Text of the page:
COMPILED BY RAHIMI YUNUS, NG SI HOOI AND R.ARAVINTHAN
AN elderly man had part of his left ear bitten off by a monkey in Kampung Tandop Besar, Mukim Tekai Kanan, reported Sinar Harian.
Darus Endut, 75, discovered the monkey in his backyard on Friday.
“When I approached it, the monkey seemed very tame, but everything changed when my neighbour came and told me that one of his neighbours was also bitten by it and received treatment at hospital,’’ said Darus.
“After that, the moneky bit my ear,” said the man who lost part his ear after struggling for five minutes trying to escape.
He said he managed to escape after pulling the rope on the monkey’s neck and with help from neighbours and his children.
“My son brought me to the Kuala Nerang hospital for treatment. I am told that the part bitten off cannot be restored, however, it will not affect my hearing,” he said.
Darus also received six stitches on his hand.
> Malacca Zoo denied that it has lost a lion as alleged in a WhatsApp message that has gone viral since last Thursday, reported Kosmo!.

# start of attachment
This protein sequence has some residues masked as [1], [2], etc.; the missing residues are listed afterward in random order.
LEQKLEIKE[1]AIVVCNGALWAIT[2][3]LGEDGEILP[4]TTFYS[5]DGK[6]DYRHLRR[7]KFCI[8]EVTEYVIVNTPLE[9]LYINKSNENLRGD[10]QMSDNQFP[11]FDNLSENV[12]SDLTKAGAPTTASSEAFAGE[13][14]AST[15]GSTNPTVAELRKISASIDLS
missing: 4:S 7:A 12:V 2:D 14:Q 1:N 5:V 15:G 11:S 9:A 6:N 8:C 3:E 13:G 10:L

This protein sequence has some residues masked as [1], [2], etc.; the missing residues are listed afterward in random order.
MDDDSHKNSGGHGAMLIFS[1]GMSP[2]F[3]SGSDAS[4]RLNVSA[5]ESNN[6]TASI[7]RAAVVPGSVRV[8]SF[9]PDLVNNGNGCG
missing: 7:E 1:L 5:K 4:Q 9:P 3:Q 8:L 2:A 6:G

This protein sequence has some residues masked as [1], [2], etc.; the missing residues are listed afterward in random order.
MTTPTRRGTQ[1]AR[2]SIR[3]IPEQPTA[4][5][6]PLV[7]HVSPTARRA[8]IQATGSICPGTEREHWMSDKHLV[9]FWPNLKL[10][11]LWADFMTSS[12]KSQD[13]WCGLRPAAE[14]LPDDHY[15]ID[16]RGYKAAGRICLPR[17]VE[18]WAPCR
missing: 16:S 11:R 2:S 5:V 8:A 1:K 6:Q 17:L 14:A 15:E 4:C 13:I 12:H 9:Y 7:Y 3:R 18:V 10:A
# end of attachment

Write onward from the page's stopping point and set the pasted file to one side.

KAJ Development Sdn Bhd, which manages the zoo, said the viral news was nothing but a lie and had bad intention.
Its hospitality chief executive officer Seow Cheng Swee said it was not known what was the purpose behind the “nonsensical news”.
“After it went viral on social media, I checked and saw that the two male lions and six male tigers in Malacca Zoo are well taken care of,” said Seow, adding that investigation was being carried out.
> A 3m long python weighing about 50kg was captured by a team of Malaysian Civil Defence Department (JPAM) personnel in Kampung Charuk Bunting, Siong, Baling, reported Kosmo!.
JPAM officer Mohd Faizol Ab. Azis said the reptile was captured hiding in a barn owned by one of the villagers on Sunday.
Its belly was swollen after it had eaten a goat.
The Baling office received the information about the event about 11.30am before rushing to the scene.
His team took about 15 minutes to catch the snake and handed it to the Wildlife and National Parks Department.
- Found in translation is compiled from the vernacular newspapers (Bahasa Malaysia, Chinese and Tamil dailies). As such, stories are grouped according to the respective language/medium. Where a paragraph begins with a >, it denotes a separate news item.